PTT is more frequent in middle-aged women and more than 90% of the lesions are localized on the scalp but the face, trunk, back, wrist and vulva can also be affected.1,2,5 Etiopathogenesis remains unknown but in most cases it appears to developed within the wall of a pre-existenting pilar cyst as complication of trauma and inflammation. 6 It has also been reported to develop in nevus sebaceous and human papillomavirus has also been implicated. 7 Nevertheless, PTT can occur de novo, as in our report. 6 Histologically it occurs on a morphologic continuum, resembling the pilar cyst on one end of the spectrum and with features of malignant neoplasms on the other end. 6 In addition to typical pilar cyst characteristics, extensive keratinocyte proliferation, variable cytologic atypia and mitotic activity are present. Brownstein et al concluded that the most characteristic feature of PTTs was trichilemmal keratinization. 6 It is accepted that cytologic atypia may be present in PTT that ultimately have a benign behaviour. However, the malignant variant also shows cytologic atypia and mitotic activity. This issue remains controversial since tumors with little or no cytologic atypia may be aggressive, showing that their histologic appearance does not necessarily correlate with their biological behaviour. 4 Therefore, as proposed by some authors, it is advisable to consider PTTs with those features as being at high risk of malignant transformation. 2 It has been proposed that a nonscalp location, recent rapid growth, size larger than 5 cm, infiltrative growth and important cytologic atypia with mitotic activity should be regarded as malignancy. 2 Infiltrating tumors with marked atypia and pleomorphism may be histologically mistaken as squamous cell carcinoma (SCC) and trichilemmal carcinoma (TC). Trichilemmal-type keratinization, calcification, eosinophilic hyaline membrane surrounding the tumor, ordinary trichilemmal cyst, lack of a precursory epidermal lesion are all indicators of PTT rather than SCC. 6 It is important to distinguish TC from the malignant variant of PTT, because the first does not have metastatic potential. TC is centered around a pilosebaceous unit and is composed of cytologically atypical, glycogen-containing or pale clear cell with basilar or full-thickness interfollicular epidermal spread; there is always a connection to the epidermis. 8 Due to its rarity there are no guidelines available for the management of these tumors. However, complete local excision with long-term follow-up is still the standard treatment. 9 A one-centimeter margin of normal tissue is recommended for the malignant variant. 10 In summary, this is a case of a rare tumor on an uncommon location, with uncertain clinic behaviour and prognosis, which may represent a challenge when dealing with those lesions.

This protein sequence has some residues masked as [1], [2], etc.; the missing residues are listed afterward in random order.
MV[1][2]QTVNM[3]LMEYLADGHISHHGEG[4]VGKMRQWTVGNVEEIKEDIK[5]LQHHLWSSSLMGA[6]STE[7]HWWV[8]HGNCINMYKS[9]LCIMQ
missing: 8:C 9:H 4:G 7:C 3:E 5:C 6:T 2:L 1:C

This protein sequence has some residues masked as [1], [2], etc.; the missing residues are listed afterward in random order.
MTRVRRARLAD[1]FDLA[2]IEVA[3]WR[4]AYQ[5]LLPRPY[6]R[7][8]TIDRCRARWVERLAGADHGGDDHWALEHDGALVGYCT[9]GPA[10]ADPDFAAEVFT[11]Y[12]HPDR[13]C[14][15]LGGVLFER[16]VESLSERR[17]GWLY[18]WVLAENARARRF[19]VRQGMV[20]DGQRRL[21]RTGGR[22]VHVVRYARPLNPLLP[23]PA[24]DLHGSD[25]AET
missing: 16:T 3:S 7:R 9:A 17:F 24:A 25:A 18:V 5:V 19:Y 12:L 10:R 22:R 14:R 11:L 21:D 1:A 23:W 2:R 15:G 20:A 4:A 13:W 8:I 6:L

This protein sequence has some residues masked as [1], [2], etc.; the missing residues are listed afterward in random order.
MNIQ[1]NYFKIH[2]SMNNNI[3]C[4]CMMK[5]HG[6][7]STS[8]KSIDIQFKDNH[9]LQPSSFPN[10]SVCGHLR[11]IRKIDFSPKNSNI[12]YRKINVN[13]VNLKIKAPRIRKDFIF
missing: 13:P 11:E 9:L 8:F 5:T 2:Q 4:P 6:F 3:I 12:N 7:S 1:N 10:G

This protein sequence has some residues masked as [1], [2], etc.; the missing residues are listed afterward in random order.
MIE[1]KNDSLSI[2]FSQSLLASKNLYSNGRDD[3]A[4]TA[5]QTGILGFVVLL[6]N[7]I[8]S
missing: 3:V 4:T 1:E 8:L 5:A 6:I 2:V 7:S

Notes

Conflict of interest: None

Financial funding: None

fn01* Study carried out at the Dermatovenereology Service of the Porto Hospital Center - Hospital Santo António (EPE-HSA) - Porto, Portugal.

REFERENCES
1. Cavaleiro LHS,Viana FO,Carneiro CMM,Miranda MFR. Proliferating trichilemmal tumor - Case reportAn Bras DermatolYear: 2011861S190S19222068807
2. Falpe AL,Reisenauer AK,Mentzel T,Rütten A,Solomon AR. Proliferating trichilemmal tumors: Clinicopathologic evaluation is a guide to biologic behaviorJ Cutan PatholYear: 20033049249812950500
3. Pinkus H. "Sebaceous cysts" are trichilemmal cystsArch DermatolYear: 1969995445554181052
4. Noto G,Pravata G,Arico M. Proliferating tricholemmal cyst should always be considered as a low grade carcinomaDermatologyYear: 19971943743759252767
5. Ye J,Nappi O,Swanson PE,Patterson JW,Wick MR. Proliferating pilar tumors. A clinicopathologic study of 76 cases with a proposal for definition of benign and malignant variantsAm J Clin PatholYear: 200412256657415487455
6. Brownstein MH,Arluk DJ. Proliferating trichilemmal cyst: a stimulant of squamous cell carcinomaCancerYear: 198148120712146268280
7. Takeda H,Ikenaga S,Kaneko T,Nakajima K,Harada K,Hanada K,et al. Proliferating trichilemmal tumor developing in nevus sebaceousEur J DermatolYear: 20102066466520627855
8. Folpe AL,Reisenauer AK,Mentzel T,Rütten A,Solomon AR. Proliferating trichilemmal tumors: clinicopathologic evaluation is a guide to biologic behaviorJ Cutan PatholYear: 20033049249812950500
9. MacKie RM. Tumours of the skinRook A,Wilkinson DS,Ebling FJG,Champion RH,Burton JLTextbook of dermatology34th edSt. LouisBlackwell Mosby Book DistributorsYear: 198624052406
10. Satyaprakash AK,Sheehan JS,Sanguez OP. Proliferating trichilemmal tumors: a review of the literatureDermatol SurgYear: 2007331102110817760602

Figures

[Figure ID: f01]
FIGURE 1 

Asymptomatic nodule on the nose



[Figure ID: f02]
FIGURE 2 

A. Multilobular tumor (H&E, x 4). B. Peripheral palisading of small basaloid cells, differentiating towards large keratinocytes and abrupt keratinization (H&E, x 20)



[Figure ID: f03]
FIGURE 3 

A. Areas of calcification with cholesterol crystals (H&E, x 10). B. Moderate nuclear atypia (H&E, x 20)



Article Categories:
  • Case Report

Keywords: Cysts, Nose neoplasms, Skin.